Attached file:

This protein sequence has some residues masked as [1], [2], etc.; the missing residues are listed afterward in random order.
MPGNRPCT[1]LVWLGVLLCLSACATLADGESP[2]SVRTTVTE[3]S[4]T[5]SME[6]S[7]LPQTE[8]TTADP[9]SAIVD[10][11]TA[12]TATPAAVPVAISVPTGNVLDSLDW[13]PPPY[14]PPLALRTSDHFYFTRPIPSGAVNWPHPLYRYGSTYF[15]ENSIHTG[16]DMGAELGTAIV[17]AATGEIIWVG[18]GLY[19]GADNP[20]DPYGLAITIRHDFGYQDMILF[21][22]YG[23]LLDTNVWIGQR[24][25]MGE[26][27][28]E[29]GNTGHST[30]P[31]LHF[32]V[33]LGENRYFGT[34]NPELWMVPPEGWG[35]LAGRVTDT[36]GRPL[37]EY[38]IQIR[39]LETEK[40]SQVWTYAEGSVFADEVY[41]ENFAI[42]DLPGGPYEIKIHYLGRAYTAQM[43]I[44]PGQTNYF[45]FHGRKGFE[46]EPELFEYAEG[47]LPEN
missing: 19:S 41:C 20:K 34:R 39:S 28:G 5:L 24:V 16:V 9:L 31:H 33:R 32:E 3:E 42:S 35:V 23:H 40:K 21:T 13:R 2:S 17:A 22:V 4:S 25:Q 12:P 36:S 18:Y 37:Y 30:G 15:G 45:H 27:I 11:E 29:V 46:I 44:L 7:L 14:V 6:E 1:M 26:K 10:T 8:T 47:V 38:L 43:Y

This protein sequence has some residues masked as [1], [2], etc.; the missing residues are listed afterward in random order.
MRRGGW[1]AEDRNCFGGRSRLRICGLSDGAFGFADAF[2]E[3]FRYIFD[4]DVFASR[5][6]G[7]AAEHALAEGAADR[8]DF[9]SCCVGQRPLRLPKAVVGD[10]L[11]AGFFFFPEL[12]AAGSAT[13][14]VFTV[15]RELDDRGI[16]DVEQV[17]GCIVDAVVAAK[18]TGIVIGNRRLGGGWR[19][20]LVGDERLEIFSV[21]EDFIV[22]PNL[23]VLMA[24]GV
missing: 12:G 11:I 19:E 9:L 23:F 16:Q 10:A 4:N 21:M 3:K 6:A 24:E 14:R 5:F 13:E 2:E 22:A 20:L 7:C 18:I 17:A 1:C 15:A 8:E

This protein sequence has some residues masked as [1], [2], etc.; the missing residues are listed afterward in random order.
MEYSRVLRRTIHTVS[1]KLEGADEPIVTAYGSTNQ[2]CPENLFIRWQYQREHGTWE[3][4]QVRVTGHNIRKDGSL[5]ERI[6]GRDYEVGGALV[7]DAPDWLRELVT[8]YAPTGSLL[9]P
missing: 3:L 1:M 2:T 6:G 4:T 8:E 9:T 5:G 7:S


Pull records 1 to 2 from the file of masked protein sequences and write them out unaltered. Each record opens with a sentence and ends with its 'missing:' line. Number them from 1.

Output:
This protein sequence has some residues masked as [1], [2], etc.; the missing residues are listed afterward in random order.
MPGNRPCT[1]LVWLGVLLCLSACATLADGESP[2]SVRTTVTE[3]S[4]T[5]SME[6]S[7]LPQTE[8]TTADP[9]SAIVD[10][11]TA[12]TATPAAVPVAISVPTGNVLDSLDW[13]PPPY[14]PPLALRTSDHFYFTRPIPSGAVNWPHPLYRYGSTYF[15]ENSIHTG[16]DMGAELGTAIV[17]AATGEIIWVG[18]GLY[19]GADNP[20]DPYGLAITIRHDFGYQDMILF[21][22]YG[23]LLDTNVWIGQR[24][25]MGE[26][27][28]E[29]GNTGHST[30]P[31]LHF[32]V[33]LGENRYFGT[34]NPELWMVPPEGWG[35]LAGRVTDT[36]GRPL[37]EY[38]IQIR[39]LETEK[40]SQVWTYAEGSVFADEVY[41]ENFAI[42]DLPGGPYEIKIHYLGRAYTAQM[43]I[44]PGQTNYF[45]FHGRKGFE[46]EPELFEYAEG[47]LPEN
missing: 19:S 41:C 20:K 34:R 39:S 28:G 5:L 24:V 16:V 9:L 31:H 33:R 32:E 3:E 42:S 35:V 23:H 40:K 21:T 13:R 2:S 17:A 22:V 4:S 25:Q 12:P 36:S 18:Y 37:Y 30:G 15:G 45:H 27:I 11:E 29:V 46:I 44:L 7:L 14:V 6:E 1:M 26:K 10:T 8:T 47:V 38:L 43:Y

This protein sequence has some residues masked as [1], [2], etc.; the missing residues are listed afterward in random order.
MRRGGW[1]AEDRNCFGGRSRLRICGLSDGAFGFADAF[2]E[3]FRYIFD[4]DVFASR[5][6]G[7]AAEHALAEGAADR[8]DF[9]SCCVGQRPLRLPKAVVGD[10]L[11]AGFFFFPEL[12]AAGSAT[13][14]VFTV[15]RELDDRGI[16]DVEQV[17]GCIVDAVVAAK[18]TGIVIGNRRLGGGWR[19][20]LVGDERLEIFSV[21]EDFIV[22]PNL[23]VLMA[24]GV
missing: 12:G 11:I 19:E 9:L 23:F 16:Q 10:A 4:N 21:M 3:K 6:A 24:E 14:R 5:F 13:E 2:E 22:A 20:L 7:C 18:I 17:A 1:C 15:A 8:E